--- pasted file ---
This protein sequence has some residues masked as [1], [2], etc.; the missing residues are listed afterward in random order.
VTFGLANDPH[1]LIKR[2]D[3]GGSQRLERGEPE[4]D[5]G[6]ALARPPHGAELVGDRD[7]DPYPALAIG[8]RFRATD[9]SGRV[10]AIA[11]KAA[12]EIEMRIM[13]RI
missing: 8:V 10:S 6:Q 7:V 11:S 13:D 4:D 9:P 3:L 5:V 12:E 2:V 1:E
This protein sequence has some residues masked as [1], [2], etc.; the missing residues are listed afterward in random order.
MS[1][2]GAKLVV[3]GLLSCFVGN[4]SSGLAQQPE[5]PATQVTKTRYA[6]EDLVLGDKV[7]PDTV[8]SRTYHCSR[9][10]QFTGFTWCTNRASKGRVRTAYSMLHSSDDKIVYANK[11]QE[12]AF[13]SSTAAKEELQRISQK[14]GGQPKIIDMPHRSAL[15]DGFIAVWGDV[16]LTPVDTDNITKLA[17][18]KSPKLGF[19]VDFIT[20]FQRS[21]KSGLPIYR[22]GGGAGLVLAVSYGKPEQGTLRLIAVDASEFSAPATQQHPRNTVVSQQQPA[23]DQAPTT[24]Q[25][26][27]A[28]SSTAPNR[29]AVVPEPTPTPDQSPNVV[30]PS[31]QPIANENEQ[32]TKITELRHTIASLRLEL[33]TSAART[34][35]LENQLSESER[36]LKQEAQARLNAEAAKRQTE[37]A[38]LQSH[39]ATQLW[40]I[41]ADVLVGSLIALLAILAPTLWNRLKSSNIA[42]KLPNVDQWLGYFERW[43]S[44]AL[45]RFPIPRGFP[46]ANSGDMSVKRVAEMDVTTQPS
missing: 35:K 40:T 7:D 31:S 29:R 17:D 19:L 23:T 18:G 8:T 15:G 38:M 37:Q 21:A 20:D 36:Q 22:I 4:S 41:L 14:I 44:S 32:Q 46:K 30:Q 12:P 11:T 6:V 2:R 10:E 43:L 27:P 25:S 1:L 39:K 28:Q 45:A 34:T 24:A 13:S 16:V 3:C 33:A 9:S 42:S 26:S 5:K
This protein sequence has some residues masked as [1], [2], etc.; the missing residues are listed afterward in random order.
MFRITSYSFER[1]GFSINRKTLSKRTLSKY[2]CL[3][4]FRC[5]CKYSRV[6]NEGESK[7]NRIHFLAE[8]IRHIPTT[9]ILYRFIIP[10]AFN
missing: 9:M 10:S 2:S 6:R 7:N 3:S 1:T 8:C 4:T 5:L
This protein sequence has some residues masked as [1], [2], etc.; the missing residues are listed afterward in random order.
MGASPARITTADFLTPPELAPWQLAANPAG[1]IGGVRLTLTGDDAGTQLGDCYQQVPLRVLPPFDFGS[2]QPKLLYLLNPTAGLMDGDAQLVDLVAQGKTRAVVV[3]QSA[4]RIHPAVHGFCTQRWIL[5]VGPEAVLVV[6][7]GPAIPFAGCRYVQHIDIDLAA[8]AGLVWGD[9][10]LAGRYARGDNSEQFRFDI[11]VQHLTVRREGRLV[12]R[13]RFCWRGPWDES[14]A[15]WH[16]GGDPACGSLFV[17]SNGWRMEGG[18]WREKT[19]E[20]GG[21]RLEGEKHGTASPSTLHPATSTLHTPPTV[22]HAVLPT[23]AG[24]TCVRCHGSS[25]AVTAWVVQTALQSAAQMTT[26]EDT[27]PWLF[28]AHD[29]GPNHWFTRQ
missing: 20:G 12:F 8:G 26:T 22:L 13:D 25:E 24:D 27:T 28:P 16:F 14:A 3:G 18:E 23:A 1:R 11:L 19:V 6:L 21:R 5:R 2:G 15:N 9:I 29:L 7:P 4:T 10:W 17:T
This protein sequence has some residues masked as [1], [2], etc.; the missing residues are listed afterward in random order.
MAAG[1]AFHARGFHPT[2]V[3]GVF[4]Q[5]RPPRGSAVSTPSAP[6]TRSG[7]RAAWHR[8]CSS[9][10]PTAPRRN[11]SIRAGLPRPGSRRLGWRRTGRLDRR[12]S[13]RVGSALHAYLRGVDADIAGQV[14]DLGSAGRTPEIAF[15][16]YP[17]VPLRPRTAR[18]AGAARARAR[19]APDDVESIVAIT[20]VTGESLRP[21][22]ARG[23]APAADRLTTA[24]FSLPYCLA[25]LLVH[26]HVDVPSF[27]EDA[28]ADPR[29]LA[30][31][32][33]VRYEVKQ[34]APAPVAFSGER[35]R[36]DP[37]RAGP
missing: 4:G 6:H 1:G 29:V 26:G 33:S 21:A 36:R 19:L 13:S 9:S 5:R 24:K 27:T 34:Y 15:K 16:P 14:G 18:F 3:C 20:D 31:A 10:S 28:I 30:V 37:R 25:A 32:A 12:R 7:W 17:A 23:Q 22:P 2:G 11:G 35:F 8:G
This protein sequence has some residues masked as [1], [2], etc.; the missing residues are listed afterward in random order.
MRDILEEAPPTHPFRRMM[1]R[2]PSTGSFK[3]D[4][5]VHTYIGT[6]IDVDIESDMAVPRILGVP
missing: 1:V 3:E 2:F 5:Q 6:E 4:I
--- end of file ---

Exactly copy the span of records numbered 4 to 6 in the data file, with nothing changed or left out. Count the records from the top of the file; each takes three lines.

This protein sequence has some residues masked as [1], [2], etc.; the missing residues are listed afterward in random order.
MGASPARITTADFLTPPELAPWQLAANPAG[1]IGGVRLTLTGDDAGTQLGDCYQQVPLRVLPPFDFGS[2]QPKLLYLLNPTAGLMDGDAQLVDLVAQGKTRAVVV[3]QSA[4]RIHPAVHGFCTQRWIL[5]VGPEAVLVV[6][7]GPAIPFAGCRYVQHIDIDLAA[8]AGLVWGD[9][10]LAGRYARGDNSEQFRFDI[11]VQHLTVRREGRLV[12]R[13]RFCWRGPWDES[14]A[15]WH[16]GGDPACGSLFV[17]SNGWRMEGG[18]WREKT[19]E[20]GG[21]RLEGEKHGTASPSTLHPATSTLHTPPTV[22]HAVLPT[23]AG[24]TCVRCHGSS[25]AVTAWVVQTALQSAAQMTT[26]EDT[27]PWLF[28]AHD[29]GPNHWFTRQ
missing: 20:G 12:F 8:G 26:T 22:L 13:D 25:E 24:D 27:T 28:P 16:F 14:A 3:G 18:E 23:A 1:R 11:L 19:V 6:L 21:R 5:R 2:G 15:N 9:I 29:L 7:P 4:T 10:W 17:T
This protein sequence has some residues masked as [1], [2], etc.; the missing residues are listed afterward in random order.
MAAG[1]AFHARGFHPT[2]V[3]GVF[4]Q[5]RPPRGSAVSTPSAP[6]TRSG[7]RAAWHR[8]CSS[9][10]PTAPRRN[11]SIRAGLPRPGSRRLGWRRTGRLDRR[12]S[13]RVGSALHAYLRGVDADIAGQV[14]DLGSAGRTPEIAF[15][16]YP[17]VPLRPRTAR[18]AGAARARAR[19]APDDVESIVAIT[20]VTGESLRP[21][22]ARG[23]APAADRLTTA[24]FSLPYCLA[25]LLVH[26]HVDVPSF[27]EDA[28]ADPR[29]LA[30][31][32][33]VRYEVKQ[34]APAPVAFSGER[35]R[36]DP[37]RAGP
missing: 4:G 6:H 1:G 29:V 26:G 33:S 21:A 36:R 19:L 13:S 9:S 5:R 24:K 27:T 34:Y 15:K 16:P 14:G 18:F 3:C 20:D 31:A 10:S 28:I 30:V 37:R 25:A 32:A 12:R 7:W 17:A 23:Q 22:P 2:G 11:G 35:F 8:G
This protein sequence has some residues masked as [1], [2], etc.; the missing residues are listed afterward in random order.
MRDILEEAPPTHPFRRMM[1]R[2]PSTGSFK[3]D[4][5]VHTYIGT[6]IDVDIESDMAVPRILGVP
missing: 1:V 3:E 2:F 5:Q 6:E 4:I